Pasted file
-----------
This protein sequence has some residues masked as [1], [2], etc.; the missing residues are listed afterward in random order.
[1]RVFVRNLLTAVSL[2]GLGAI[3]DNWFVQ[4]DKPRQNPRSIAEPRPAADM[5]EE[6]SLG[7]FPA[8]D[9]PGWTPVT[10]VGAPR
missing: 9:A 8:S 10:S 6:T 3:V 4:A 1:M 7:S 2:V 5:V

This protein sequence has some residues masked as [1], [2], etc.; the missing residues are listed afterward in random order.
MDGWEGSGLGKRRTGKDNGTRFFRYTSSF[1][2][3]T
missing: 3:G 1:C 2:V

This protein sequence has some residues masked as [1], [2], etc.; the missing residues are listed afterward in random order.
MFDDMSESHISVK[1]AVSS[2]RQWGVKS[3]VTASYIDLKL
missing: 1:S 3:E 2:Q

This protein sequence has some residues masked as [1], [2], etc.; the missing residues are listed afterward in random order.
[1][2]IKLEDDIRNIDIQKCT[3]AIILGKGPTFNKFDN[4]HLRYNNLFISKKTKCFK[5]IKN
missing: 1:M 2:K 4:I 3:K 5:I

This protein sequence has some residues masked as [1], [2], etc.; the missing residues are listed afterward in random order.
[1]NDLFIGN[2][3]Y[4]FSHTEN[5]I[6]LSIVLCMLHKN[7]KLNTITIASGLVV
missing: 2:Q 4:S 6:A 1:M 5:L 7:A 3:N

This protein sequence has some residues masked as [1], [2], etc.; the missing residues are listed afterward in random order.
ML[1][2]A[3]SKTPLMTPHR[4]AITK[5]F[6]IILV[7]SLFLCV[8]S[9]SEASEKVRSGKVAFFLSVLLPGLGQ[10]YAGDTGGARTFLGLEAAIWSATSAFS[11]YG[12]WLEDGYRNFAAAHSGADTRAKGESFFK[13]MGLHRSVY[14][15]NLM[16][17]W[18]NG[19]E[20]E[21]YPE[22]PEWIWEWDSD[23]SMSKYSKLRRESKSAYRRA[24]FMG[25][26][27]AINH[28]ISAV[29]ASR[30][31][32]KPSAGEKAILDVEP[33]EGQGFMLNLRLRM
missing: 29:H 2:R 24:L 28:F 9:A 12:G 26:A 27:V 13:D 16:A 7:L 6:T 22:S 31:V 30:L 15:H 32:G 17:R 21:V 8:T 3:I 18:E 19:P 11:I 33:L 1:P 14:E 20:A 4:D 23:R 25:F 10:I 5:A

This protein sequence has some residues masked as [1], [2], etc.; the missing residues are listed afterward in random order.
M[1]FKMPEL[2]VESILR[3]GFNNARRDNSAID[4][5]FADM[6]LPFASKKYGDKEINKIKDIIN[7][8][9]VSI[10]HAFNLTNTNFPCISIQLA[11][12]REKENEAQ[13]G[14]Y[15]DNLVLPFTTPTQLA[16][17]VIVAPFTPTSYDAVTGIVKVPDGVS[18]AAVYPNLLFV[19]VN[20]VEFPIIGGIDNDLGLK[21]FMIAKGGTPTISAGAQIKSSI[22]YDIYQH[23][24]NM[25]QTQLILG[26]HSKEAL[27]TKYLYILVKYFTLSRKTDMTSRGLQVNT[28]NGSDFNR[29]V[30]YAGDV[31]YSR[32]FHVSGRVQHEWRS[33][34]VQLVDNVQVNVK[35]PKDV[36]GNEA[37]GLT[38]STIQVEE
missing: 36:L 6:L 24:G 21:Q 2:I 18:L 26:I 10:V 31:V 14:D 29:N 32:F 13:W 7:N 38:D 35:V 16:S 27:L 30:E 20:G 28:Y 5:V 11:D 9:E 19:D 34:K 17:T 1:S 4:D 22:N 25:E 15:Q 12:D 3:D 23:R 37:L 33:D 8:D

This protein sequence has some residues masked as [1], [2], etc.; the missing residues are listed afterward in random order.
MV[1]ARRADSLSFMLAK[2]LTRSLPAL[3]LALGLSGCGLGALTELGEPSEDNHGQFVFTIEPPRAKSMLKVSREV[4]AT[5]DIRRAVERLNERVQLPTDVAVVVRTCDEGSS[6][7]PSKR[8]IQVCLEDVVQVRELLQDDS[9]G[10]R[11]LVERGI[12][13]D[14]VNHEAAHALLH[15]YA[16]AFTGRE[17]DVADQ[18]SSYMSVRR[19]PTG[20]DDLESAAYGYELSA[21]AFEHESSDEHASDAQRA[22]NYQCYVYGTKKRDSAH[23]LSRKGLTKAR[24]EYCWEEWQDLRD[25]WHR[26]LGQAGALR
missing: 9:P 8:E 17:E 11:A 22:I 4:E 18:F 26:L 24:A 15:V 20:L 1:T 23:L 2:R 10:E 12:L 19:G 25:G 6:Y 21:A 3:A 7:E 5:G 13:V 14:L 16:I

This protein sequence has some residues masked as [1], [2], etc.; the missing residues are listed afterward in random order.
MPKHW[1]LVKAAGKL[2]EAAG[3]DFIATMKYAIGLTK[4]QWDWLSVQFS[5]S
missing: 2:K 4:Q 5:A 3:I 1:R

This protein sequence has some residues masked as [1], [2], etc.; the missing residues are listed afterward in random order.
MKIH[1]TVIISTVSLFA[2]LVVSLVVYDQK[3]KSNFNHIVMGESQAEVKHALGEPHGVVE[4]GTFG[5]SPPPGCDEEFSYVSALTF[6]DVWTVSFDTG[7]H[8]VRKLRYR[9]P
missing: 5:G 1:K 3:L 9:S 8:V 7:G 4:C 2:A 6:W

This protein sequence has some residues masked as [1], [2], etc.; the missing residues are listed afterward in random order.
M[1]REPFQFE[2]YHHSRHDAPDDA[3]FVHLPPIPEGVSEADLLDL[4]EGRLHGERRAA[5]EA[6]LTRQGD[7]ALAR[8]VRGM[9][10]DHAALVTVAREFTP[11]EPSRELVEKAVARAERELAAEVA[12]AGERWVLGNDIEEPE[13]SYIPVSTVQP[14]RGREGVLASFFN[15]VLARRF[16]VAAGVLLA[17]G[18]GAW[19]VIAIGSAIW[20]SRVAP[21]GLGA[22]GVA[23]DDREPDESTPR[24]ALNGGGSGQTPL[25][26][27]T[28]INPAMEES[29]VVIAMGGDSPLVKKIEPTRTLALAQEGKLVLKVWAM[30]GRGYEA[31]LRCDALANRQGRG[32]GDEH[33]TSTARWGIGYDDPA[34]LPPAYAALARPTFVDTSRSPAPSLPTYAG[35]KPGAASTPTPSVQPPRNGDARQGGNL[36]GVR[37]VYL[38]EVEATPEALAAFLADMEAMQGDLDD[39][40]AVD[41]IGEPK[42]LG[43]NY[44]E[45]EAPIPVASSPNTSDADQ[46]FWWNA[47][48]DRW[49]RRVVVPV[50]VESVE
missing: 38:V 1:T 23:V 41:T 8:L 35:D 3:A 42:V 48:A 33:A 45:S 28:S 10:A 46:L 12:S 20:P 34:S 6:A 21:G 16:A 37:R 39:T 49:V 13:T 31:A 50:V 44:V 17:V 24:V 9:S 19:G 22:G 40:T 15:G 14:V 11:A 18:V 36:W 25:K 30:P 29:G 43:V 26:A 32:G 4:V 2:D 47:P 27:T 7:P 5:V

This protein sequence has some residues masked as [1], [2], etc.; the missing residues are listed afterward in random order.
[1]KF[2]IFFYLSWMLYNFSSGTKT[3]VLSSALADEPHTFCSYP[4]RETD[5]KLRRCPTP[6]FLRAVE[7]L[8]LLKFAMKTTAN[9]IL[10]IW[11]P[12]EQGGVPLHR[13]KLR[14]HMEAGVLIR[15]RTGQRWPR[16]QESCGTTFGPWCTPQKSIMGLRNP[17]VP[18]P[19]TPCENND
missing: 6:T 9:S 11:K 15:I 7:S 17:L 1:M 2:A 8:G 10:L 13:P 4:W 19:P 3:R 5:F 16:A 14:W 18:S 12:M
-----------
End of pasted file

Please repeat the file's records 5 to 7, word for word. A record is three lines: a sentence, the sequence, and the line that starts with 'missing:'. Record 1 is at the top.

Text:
This protein sequence has some residues masked as [1], [2], etc.; the missing residues are listed afterward in random order.
[1]NDLFIGN[2][3]Y[4]FSHTEN[5]I[6]LSIVLCMLHKN[7]KLNTITIASGLVV
missing: 2:Q 4:S 6:A 1:M 5:L 7:A 3:N

This protein sequence has some residues masked as [1], [2], etc.; the missing residues are listed afterward in random order.
ML[1][2]A[3]SKTPLMTPHR[4]AITK[5]F[6]IILV[7]SLFLCV[8]S[9]SEASEKVRSGKVAFFLSVLLPGLGQ[10]YAGDTGGARTFLGLEAAIWSATSAFS[11]YG[12]WLEDGYRNFAAAHSGADTRAKGESFFK[13]MGLHRSVY[14][15]NLM[16][17]W[18]NG[19]E[20]E[21]YPE[22]PEWIWEWDSD[23]SMSKYSKLRRESKSAYRRA[24]FMG[25][26][27]AINH[28]ISAV[29]ASR[30][31][32]KPSAGEKAILDVEP[33]EGQGFMLNLRLRM
missing: 29:H 2:R 24:L 28:F 9:A 12:G 26:A 27:V 13:D 16:A 7:L 6:T 22:S 31:V 30:L 15:H 32:G 17:R 21:V 8:T 3:I 18:E 19:P 11:I 33:L 1:P 14:E 20:A 4:D 23:R 25:F 10:I 5:A

This protein sequence has some residues masked as [1], [2], etc.; the missing residues are listed afterward in random order.
M[1]FKMPEL[2]VESILR[3]GFNNARRDNSAID[4][5]FADM[6]LPFASKKYGDKEINKIKDIIN[7][8][9]VSI[10]HAFNLTNTNFPCISIQLA[11][12]REKENEAQ[13]G[14]Y[15]DNLVLPFTTPTQLA[16][17]VIVAPFTPTSYDAVTGIVKVPDGVS[18]AAVYPNLLFV[19]VN[20]VEFPIIGGIDNDLGLK[21]FMIAKGGTPTISAGAQIKSSI[22]YDIYQH[23][24]NM[25]QTQLILG[26]HSKEAL[27]TKYLYILVKYFTLSRKTDMTSRGLQVNT[28]NGSDFNR[29]V[30]YAGDV[31]YSR[32]FHVSGRVQHEWRS[33][34]VQLVDNVQVNVK[35]PKDV[36]GNEA[37]GLT[38]STIQVEE
missing: 36:L 6:L 24:G 21:Q 2:I 18:L 26:I 10:V 31:V 14:D 29:N 32:F 13:W 7:N 38:D 35:V 16:S 27:L 30:E 20:G 28:Y 5:V 11:D 9:E 19:D 34:K 17:T 1:S 4:D 22:N 25:E 15:Q 12:D 3:D 23:R 37:L 33:D 8:D